On November 10, 1975, ore carrier Edmund Fitzgerald, sank in Lake Superior during a November storm, taking the lives of all 29 crew members. Later that month, Canadian singer/songwriter Gordon Lightfoot, inspired by an article in Newsweek Magazine, wrote what is probably his most famous song: "Wreck of the Edmund Fitzgerald."
of the big lake they called "Gitche Gumee."
The lake, it is said, never gives up her dead
when the skies of November turn gloomy.
With a load of iron ore twenty-six thousand tons more
than the Edmund Fitzgerald weighed empty,
that good ship and true was a bone to be chewed
when the "Gales of November" came early.
coming back from some mill in Wisconsin.
As the big freighters go, it was bigger than most
with a crew and good captain well seasoned,
concluding some terms with a couple of steel firms
when they left fully loaded for Cleveland.
And later that night when the ship's bell rang,
could it be the north wind they'd been feelin'?
when the waves turn the minutes to hours?
The searchers all say they'd have made Whitefish Bay
if they'd put fifteen more miles behind 'er.
They might have split up or they might have capsized;
they may have broke deep and took water.
And all that remains is the faces and the names
of the wives and the sons and the daughters.
in the rooms of her ice-water mansion.
Old Michigan steams like a young man's dreams;
the islands and bays are for sportsmen.
And farther below Lake Ontario
takes in what Lake Erie can send her,
And the iron boats go as the mariners all know
with the Gales of November remembered.
in the "Maritime Sailors' Cathedral."
The church bell chimed 'til it rang twenty-nine times
for each man on the Edmund Fitzgerald.
The legend lives on from the Chippewa on down
of the big lake they call "GitcheGumee."
"Superior," they said, "never gives up her dead
when the gales of November come early!"
To anyone that may remember this wonderful song (it hit #2 on the Billboard pop chart in 1976), written in dedication to the 29 souls that rest forever in the depths of Lake Superior, you only have to hear the first few lines before the haunting melody becomes stuck in your mind and heart.
The Gales of November
It was the gales of November on Lake Superior that sunk the Edmund Fitzgerald. The November Gales is a phenomenon that each year brings photographers and artists to the shores of this great lake to capture the energy, power and emotion of this great body of water as it surges and fights the coming winter. Today, whether by canvas or by point-and-shoot, acclaimed and novice artists gather to capture the strength of Lake Superior as it cascades and crashes into shorelines that, just a few short months earlier, were filled with sunbathers on those hot, sultry summer days in Algoma. It's a body of water that commands respect and that can turn on you if you fail to show her deference when the calendar rolls to November.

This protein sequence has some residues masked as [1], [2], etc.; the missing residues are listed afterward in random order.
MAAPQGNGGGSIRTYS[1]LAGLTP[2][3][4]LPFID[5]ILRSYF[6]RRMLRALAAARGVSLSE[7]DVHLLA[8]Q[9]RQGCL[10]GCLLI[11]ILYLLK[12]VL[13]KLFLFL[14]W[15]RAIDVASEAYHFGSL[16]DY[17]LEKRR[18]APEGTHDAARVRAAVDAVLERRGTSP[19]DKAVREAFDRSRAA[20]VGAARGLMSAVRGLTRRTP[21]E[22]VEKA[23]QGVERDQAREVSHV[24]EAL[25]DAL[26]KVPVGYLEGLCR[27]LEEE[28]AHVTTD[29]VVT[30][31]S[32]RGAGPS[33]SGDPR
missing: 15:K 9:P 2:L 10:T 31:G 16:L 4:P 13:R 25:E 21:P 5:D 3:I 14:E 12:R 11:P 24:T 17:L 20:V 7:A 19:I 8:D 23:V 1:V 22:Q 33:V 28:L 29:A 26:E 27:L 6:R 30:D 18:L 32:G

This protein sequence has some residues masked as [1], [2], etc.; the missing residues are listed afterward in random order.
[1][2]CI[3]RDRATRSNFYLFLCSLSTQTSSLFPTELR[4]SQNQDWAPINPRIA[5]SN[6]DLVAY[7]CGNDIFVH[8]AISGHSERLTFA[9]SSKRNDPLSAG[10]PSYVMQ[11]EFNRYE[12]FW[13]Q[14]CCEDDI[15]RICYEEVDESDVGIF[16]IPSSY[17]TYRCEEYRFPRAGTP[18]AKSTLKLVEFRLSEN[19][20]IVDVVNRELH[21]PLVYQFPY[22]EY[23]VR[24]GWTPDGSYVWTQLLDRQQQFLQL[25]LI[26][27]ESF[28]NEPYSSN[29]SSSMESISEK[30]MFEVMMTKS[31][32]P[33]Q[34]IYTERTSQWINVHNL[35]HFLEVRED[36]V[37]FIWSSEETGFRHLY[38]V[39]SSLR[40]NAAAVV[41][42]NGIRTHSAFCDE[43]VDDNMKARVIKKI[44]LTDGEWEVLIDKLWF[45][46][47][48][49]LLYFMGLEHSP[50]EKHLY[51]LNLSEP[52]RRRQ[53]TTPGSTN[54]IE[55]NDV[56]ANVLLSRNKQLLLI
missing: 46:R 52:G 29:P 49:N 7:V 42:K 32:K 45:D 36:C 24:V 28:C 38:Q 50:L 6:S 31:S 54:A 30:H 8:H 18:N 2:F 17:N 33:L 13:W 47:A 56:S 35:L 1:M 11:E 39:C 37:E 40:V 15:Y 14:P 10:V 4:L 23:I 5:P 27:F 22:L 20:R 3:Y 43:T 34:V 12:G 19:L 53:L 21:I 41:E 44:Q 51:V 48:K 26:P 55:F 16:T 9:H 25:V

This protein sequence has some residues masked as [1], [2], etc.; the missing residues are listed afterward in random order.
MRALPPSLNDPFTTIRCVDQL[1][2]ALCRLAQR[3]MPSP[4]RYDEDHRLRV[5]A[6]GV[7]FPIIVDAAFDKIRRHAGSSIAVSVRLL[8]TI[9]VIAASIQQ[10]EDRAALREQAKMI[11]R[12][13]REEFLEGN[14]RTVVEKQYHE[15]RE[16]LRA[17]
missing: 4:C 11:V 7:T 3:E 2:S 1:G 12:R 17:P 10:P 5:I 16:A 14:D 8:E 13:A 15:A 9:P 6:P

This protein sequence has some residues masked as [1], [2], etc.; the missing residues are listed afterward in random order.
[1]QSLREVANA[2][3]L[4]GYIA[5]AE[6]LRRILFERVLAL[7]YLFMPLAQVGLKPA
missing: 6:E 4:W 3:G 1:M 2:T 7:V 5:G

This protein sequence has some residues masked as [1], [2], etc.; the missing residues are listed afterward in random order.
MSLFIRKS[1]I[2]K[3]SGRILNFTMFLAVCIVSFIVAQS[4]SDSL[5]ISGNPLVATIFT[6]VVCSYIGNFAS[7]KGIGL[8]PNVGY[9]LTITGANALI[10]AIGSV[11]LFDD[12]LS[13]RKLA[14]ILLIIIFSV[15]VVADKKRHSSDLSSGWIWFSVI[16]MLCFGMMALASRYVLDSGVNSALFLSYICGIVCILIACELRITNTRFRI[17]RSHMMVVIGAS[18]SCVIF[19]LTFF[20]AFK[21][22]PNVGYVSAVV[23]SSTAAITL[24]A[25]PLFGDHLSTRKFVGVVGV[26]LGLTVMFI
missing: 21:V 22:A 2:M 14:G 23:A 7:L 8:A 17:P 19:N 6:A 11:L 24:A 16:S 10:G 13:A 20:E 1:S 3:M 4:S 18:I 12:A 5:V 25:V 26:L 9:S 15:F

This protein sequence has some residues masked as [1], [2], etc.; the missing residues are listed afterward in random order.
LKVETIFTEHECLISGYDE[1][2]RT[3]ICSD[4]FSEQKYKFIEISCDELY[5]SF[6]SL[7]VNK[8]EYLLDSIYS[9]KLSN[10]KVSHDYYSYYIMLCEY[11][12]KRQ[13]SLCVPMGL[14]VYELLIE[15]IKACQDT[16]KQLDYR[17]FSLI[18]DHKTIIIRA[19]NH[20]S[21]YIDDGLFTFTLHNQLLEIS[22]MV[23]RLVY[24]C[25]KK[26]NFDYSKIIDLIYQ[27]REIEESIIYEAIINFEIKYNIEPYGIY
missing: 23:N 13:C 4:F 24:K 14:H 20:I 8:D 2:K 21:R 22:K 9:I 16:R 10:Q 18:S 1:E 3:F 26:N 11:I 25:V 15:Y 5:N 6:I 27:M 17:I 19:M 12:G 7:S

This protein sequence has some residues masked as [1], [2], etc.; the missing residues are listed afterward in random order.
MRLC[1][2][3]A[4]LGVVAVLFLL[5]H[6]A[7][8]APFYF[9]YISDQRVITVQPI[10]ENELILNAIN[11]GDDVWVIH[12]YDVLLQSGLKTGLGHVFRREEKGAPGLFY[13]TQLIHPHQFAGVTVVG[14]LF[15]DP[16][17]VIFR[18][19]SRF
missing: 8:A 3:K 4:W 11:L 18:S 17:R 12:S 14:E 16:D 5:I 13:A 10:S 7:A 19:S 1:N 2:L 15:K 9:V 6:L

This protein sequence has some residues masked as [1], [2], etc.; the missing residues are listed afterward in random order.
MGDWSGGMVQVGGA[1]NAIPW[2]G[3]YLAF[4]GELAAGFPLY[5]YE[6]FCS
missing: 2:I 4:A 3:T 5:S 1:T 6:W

Where the Wreck Lies
What few visitors realize, as they enjoy the beauty and tranquillity of the Big Lake in the summer, is that you can stop along the highway at Pancake Bay Provincial Park and hike The Lookout Trail where you can view the Pancake Bay area and the direction of where the Edmund Fitzgerald's final resting place is located.
(The ship lies in about 300 feet of water -- half its length -- almost directly west of Pancake Bay, west of Coppermine Point, on the Canadian side of the border). In fact, there are five shipwrecks around Pancake Bay / Coppermine Point and one of them is called the Batchawana which sank in 1907. While you enjoy the majesty of mighty Lake Superior, should the haunting tune of Gordon Lightfoot enter your mind, close your eyes and remember the November Gales of 1975.
The Edmund Fitzgerald is amongst the largest and best-known vessels lost on the Great Lakes. She is not alone on the Lake Superior seabed in this area. In the years between 1816, when the Invincible was lost, to the sinking of the Fitzgerald in 1975, the Whitefish Point area has claimed at least 240 ships.
About The Lookout Trail
- Hike the entire trail or 14 km (5 to 7 hours), or do the 7 km return (2 to 3 hours) to the Lookout
- It's located across the Pancake Bay Provincial Park campground
- The stretch of water from the Lookout is known as the "graveyard of the Great Lakes"
- There are 2 viewing platforms
- Be sure to wear sturdy shoes or hiking boots, and pack food and water